Fibromyalgia is a medical condition of unknown etiology that causes pain in specific trigger points. More women than men appear to have the disease. There are other symptoms of fibromyalgia besides aches and pains. In fact, a recent survey of forty patients who suffer from fibromyalgia say that the second most annoying symptom after pain is the symptom of fatigue. Unfortunately, many of the clinical trials on fibromyalgia currently underway are focused on how the treatment or medication affects pain and not fatigue.
The individuals surveyed did not know that the subject of the research was on the fatigue of fibromyalgia so they gave honest and open comments indicating that fatigue was a common problem of fibromyalgia without being led to say so. Instead, they were asked open ended questions, such as “What is your experience with the disease of fibromyalgia?”
The participants who partook in the study had fibromyalgia for an average of 6.6 years and were, on average, 49 years of age. In keeping with the epidemiology of fibromyalgia, 70% of participants were women.
The symptoms they spontaneously reported having because of having fibromyalgia included the following:
- Pain (78% of people)
- Fatigue (43% of people)
- Insomnia and other sleeping problems (18% of people)
- Difficulty in mobility (10% of people)
In the study, fibromyalgia fatigue was identified as being an extreme degree of tiredness that was unrelieved by trying to get more rest or sleep. The fatigue was out of proportion to the amount of work the participants did. It didn’t take very much work, for example, for the individual with fibromyalgia to feel extremely fatigued. It wasn’t just the typical form of fatigue.
There were 8 categories of fatigue included in the study. The study participants described each form of fatigue they experienced as part of their daily lives with this condition.
The 8 categories of fatigue included the following:
- Extreme and overwhelming feelings of fatigue (43%); people with this type of fatigue were so strongly affected that they were sometimes unable to do anything at all.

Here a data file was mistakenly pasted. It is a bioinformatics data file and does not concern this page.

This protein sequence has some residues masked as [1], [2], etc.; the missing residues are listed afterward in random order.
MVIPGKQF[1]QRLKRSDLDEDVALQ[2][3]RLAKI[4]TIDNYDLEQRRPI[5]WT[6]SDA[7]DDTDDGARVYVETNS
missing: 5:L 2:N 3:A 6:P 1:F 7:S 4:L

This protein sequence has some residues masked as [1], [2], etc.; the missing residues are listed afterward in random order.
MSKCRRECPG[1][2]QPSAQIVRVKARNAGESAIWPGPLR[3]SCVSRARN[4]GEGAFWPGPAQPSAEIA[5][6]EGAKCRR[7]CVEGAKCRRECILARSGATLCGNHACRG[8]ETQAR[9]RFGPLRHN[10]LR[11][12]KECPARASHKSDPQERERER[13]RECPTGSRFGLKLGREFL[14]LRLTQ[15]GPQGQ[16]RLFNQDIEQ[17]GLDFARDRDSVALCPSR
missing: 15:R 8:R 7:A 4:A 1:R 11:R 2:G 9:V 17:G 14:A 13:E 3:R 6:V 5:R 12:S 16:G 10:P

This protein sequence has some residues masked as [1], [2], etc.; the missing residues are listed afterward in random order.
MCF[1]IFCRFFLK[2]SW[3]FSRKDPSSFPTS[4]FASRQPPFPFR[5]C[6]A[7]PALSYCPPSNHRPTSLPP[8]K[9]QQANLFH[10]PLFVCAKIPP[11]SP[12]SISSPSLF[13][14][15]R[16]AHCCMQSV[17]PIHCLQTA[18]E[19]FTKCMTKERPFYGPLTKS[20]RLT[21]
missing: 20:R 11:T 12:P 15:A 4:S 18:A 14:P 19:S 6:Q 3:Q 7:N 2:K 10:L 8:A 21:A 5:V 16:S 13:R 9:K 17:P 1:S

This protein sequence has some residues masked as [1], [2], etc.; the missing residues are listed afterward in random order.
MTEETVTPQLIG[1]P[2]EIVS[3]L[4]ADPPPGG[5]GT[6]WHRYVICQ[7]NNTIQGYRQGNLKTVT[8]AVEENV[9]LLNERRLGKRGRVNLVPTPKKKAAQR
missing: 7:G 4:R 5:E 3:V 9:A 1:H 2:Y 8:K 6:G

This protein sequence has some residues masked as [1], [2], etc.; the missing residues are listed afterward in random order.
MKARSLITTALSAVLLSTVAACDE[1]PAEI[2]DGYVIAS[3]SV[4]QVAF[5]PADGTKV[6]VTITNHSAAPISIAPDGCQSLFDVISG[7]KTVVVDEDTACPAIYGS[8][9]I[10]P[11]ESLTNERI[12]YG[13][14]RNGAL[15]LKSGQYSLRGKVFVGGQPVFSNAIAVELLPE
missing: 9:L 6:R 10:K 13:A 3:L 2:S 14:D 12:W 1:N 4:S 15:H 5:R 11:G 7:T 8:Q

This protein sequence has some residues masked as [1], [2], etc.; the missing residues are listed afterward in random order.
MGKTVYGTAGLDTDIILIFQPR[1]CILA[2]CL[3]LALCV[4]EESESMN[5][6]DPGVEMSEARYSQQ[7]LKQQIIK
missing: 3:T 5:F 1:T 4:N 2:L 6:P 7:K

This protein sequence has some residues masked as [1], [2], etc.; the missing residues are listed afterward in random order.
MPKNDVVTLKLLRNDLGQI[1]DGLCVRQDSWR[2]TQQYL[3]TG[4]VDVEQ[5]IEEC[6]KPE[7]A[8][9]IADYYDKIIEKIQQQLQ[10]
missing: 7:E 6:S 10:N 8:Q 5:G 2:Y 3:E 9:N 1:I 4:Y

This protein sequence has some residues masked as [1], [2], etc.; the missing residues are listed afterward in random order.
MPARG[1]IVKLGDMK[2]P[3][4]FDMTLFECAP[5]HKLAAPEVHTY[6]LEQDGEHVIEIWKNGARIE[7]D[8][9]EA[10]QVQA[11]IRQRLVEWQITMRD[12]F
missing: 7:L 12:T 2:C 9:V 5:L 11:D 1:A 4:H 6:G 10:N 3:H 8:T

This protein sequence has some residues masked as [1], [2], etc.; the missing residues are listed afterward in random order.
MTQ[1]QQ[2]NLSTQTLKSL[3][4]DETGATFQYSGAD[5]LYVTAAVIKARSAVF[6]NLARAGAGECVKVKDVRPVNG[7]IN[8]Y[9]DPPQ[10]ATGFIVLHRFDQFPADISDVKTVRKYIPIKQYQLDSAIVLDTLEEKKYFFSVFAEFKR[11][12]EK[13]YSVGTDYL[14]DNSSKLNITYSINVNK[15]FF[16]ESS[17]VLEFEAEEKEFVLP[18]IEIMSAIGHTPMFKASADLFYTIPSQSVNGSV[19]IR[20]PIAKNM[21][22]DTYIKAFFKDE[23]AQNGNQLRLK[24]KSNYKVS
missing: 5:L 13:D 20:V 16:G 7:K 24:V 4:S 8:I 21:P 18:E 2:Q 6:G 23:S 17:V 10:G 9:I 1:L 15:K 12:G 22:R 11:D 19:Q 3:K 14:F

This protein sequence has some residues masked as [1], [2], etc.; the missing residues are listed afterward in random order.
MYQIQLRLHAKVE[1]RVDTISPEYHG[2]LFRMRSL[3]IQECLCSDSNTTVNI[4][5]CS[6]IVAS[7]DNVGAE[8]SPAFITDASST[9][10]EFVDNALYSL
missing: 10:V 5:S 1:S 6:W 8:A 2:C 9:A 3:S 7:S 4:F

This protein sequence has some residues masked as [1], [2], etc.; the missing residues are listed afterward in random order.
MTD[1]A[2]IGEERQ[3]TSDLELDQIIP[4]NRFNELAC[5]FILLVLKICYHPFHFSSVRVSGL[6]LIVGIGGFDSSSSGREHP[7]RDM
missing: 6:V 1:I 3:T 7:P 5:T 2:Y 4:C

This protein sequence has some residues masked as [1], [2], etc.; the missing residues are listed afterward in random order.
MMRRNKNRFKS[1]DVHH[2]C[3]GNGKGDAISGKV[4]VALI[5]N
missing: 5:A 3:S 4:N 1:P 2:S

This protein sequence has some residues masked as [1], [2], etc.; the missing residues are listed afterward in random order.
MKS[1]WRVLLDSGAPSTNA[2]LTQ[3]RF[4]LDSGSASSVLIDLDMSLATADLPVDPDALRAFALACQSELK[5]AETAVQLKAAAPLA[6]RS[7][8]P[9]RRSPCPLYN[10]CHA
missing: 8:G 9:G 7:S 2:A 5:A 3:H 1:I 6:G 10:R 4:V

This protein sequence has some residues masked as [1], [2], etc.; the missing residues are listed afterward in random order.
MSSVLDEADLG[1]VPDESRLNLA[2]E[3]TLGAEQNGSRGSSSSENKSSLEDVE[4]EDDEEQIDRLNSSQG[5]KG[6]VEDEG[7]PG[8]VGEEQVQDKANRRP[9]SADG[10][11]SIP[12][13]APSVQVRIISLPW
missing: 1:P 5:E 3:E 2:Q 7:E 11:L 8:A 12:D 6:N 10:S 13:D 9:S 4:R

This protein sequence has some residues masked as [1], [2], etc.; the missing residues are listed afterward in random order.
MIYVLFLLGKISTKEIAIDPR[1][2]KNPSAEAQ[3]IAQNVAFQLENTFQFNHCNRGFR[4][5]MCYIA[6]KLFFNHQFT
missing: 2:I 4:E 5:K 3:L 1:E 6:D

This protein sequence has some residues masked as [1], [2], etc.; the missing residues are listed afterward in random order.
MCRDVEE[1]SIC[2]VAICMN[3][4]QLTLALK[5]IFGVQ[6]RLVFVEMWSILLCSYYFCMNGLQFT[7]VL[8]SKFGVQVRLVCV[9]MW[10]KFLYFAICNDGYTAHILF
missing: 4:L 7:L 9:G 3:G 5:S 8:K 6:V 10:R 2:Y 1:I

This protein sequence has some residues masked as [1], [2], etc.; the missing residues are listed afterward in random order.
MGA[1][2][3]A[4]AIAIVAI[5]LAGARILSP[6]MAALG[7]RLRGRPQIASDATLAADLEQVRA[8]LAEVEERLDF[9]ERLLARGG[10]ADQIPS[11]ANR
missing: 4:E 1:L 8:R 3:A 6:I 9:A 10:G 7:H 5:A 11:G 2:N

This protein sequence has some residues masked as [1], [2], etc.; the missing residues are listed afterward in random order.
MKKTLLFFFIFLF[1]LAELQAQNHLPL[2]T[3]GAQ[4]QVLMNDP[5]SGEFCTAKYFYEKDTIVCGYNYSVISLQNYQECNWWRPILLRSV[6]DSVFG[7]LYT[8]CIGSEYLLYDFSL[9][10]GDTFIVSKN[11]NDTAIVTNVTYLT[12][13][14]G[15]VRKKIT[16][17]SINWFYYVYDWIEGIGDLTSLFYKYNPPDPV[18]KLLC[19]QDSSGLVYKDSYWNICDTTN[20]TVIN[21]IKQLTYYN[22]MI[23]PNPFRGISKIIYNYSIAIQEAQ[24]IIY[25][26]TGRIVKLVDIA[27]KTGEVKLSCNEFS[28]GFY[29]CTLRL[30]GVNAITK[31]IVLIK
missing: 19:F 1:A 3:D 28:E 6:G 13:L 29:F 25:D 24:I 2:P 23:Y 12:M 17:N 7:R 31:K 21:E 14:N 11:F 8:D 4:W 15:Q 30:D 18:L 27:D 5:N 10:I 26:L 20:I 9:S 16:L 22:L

- Fatigue that is not resolved by sleeping or resting (38%); the fatigue was so all encompassing that it lasted in spite of getting an adequate night’s sleep.
- Fatigue that is out of proportion to the amount of effort the patient exerted (63%). This meant that even a little bit of activity contributed to extreme fatigue.
- Feeling heavy or very weak (28%); when fibromyalgia patients feel this symptom, the body feels extremely heavy, lacking in any kind of strength and instead feeling very weak.
- Difficulty in feeling motivated to do anything (83%); this means that it takes an exorbitant amount of effort to get things done or even to get out of bed in the morning to begin one’s day.
- Problems doing activities the patient really wants to do (60%); this means that the degree of tiredness or fatigue is such that the patient can’t engage in tasks that they really want to do.
- Needing to accomplish things more slowly (38%); this means that it takes a longer amount of time to accomplish things because of ongoing feelings of weakness or heaviness.
- Problems concentrating, remembering things, or thinking (68%); in general, it means that the tiredness and fatigue affects the brain in such a way as to impair memory, concentration, clear thinking, and remaining focused.
It was noted that the symptoms did not differ among men and women. The impact of fatigue was the same in both genders and had a significant impact on the sufferer’s life. The actual impact of fatigue as an isolated symptom has yet to be identified.